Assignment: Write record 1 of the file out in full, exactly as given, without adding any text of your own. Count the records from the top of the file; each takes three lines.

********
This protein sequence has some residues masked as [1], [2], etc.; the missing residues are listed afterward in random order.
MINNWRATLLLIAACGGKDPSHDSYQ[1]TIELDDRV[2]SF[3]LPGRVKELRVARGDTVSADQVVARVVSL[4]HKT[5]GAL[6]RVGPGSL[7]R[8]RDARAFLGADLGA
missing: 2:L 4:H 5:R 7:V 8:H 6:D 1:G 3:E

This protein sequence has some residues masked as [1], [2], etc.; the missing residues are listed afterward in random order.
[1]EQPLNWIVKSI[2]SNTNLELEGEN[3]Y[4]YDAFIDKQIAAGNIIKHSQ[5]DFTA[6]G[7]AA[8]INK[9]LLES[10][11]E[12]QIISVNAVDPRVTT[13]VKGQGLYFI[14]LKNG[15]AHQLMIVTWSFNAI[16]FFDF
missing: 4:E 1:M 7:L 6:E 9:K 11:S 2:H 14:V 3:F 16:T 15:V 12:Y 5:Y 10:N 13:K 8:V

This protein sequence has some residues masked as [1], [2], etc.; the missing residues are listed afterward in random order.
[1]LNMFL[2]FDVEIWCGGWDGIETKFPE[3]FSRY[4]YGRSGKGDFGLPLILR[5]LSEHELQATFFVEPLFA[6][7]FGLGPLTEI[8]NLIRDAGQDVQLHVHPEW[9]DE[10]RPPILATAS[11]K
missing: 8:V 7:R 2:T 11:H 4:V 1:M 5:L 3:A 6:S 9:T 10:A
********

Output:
This protein sequence has some residues masked as [1], [2], etc.; the missing residues are listed afterward in random order.
MINNWRATLLLIAACGGKDPSHDSYQ[1]TIELDDRV[2]SF[3]LPGRVKELRVARGDTVSADQVVARVVSL[4]HKT[5]GAL[6]RVGPGSL[7]R[8]RDARAFLGADLGA
missing: 2:L 4:H 5:R 7:V 8:H 6:D 1:G 3:E